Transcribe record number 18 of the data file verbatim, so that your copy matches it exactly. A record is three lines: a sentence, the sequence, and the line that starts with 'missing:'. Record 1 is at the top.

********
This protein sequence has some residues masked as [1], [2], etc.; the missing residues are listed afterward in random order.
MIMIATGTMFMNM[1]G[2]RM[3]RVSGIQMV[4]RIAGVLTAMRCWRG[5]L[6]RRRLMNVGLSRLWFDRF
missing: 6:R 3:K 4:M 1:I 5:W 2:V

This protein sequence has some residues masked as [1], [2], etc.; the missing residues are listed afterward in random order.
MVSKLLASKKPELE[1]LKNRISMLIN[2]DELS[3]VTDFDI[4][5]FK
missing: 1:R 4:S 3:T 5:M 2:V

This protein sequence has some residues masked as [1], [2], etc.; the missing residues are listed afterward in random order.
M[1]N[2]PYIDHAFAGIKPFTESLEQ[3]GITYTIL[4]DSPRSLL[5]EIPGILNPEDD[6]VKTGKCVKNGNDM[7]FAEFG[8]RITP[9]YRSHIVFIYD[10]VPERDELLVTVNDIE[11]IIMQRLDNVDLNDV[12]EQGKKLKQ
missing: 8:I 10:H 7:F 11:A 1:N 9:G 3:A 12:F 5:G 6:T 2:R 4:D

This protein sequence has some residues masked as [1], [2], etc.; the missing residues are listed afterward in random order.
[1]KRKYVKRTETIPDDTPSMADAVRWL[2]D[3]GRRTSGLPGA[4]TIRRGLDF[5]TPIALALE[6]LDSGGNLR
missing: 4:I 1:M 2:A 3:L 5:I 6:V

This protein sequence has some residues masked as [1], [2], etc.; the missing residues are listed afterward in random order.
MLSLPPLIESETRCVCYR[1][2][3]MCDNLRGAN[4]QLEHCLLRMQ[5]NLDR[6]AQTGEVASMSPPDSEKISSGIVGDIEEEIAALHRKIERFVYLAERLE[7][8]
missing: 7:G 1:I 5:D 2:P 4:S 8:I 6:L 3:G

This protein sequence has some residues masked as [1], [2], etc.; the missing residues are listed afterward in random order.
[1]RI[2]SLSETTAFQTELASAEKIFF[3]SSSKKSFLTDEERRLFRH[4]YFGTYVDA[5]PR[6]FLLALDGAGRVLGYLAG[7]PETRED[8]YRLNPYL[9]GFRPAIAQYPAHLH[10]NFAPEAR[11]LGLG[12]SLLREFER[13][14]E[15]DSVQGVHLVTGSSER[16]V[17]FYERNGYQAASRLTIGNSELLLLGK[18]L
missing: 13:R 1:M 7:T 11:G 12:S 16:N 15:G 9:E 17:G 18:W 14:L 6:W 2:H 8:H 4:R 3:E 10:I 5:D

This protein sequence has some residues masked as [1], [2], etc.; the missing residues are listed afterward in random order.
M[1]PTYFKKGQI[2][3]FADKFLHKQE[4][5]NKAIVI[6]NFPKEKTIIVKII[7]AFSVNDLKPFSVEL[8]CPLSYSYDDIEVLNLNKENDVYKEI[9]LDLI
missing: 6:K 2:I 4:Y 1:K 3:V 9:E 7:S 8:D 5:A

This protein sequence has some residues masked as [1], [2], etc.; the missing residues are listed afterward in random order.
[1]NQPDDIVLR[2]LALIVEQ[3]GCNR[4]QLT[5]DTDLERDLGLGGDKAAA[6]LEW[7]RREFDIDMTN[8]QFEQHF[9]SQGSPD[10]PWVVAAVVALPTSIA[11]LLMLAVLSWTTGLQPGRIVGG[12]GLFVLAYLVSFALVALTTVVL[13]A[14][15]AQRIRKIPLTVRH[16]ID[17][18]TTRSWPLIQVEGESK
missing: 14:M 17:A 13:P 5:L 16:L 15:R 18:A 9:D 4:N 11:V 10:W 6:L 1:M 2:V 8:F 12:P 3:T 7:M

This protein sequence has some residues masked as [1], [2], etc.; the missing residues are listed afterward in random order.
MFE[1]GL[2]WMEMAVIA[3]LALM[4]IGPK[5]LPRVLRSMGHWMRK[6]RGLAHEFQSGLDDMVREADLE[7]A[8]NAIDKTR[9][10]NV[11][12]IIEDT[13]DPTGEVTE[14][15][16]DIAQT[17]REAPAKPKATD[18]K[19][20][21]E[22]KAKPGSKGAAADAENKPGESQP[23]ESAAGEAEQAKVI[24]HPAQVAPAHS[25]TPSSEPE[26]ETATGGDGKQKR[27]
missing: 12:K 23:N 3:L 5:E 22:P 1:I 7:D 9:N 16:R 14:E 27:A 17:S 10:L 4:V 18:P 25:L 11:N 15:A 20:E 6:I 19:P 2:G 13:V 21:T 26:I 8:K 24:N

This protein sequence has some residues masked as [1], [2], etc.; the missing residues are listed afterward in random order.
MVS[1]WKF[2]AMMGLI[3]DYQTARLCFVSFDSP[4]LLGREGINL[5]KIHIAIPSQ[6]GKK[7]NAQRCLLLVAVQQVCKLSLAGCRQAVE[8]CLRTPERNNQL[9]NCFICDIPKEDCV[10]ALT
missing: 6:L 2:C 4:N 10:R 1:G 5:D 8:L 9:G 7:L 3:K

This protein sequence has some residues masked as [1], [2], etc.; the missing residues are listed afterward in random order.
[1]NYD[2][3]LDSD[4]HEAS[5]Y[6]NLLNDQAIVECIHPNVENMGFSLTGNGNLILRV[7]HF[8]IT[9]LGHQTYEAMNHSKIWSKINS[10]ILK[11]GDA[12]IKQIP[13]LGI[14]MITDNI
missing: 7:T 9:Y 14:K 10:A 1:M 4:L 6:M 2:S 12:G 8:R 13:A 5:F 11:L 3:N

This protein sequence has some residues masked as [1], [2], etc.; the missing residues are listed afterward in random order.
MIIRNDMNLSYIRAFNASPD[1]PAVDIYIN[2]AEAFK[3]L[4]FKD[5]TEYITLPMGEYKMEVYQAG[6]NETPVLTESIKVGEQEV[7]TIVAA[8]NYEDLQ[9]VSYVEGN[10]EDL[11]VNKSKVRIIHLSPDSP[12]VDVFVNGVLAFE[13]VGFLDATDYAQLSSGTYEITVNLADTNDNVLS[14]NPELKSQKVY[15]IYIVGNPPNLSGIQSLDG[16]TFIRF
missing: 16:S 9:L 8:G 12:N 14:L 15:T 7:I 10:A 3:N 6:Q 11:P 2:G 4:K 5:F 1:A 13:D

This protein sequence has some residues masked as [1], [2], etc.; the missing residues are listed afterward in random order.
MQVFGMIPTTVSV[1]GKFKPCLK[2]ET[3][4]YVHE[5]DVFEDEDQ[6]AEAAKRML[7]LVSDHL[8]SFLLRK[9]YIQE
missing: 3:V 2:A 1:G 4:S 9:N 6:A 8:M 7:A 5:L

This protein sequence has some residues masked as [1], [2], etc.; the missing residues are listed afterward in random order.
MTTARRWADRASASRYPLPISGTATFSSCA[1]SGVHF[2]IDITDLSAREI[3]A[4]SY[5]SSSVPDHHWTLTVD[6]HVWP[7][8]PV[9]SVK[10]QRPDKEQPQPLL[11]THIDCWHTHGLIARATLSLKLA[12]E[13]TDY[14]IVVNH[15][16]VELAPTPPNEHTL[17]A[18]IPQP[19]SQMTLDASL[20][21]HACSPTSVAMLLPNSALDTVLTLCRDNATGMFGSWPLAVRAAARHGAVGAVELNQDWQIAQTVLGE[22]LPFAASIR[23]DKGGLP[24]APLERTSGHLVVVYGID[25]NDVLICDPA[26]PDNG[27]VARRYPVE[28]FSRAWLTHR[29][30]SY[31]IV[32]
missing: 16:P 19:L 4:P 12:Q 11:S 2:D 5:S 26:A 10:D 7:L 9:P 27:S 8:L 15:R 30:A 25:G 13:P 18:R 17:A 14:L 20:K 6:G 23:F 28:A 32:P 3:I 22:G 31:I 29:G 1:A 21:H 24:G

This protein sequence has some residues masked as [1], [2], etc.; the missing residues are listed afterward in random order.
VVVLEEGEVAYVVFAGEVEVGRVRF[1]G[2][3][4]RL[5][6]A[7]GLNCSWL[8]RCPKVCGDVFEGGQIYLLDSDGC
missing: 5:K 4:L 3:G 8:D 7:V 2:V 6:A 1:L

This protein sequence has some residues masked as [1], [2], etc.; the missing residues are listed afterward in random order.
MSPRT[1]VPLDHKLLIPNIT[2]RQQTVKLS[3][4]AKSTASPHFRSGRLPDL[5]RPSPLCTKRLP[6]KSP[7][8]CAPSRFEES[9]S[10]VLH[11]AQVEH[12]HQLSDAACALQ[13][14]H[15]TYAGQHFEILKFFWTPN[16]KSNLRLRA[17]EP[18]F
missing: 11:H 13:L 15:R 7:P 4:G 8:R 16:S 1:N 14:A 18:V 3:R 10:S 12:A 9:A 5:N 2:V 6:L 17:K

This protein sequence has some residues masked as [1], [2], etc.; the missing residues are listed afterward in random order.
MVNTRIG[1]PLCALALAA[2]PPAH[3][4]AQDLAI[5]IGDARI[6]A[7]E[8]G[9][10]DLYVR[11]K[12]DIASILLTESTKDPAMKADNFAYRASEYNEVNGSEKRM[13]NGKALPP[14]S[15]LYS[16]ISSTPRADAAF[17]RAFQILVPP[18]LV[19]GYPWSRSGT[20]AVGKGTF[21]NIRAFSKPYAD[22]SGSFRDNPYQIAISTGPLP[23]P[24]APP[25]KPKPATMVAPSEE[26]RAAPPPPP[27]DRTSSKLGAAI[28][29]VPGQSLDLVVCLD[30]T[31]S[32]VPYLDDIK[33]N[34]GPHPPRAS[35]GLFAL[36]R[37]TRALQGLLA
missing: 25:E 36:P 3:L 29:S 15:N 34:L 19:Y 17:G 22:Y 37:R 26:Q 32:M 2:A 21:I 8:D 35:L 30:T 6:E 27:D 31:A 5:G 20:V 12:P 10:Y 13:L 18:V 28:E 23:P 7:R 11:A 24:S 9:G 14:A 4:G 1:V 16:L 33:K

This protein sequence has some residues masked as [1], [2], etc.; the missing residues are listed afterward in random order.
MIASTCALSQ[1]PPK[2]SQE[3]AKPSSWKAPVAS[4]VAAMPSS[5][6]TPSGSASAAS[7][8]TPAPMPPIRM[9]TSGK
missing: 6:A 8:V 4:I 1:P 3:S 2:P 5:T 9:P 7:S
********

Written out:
This protein sequence has some residues masked as [1], [2], etc.; the missing residues are listed afterward in random order.
MIASTCALSQ[1]PPK[2]SQE[3]AKPSSWKAPVAS[4]VAAMPSS[5][6]TPSGSASAAS[7][8]TPAPMPPIRM[9]TSGK
missing: 6:A 8:V 4:I 1:P 3:S 2:P 5:T 9:P 7:S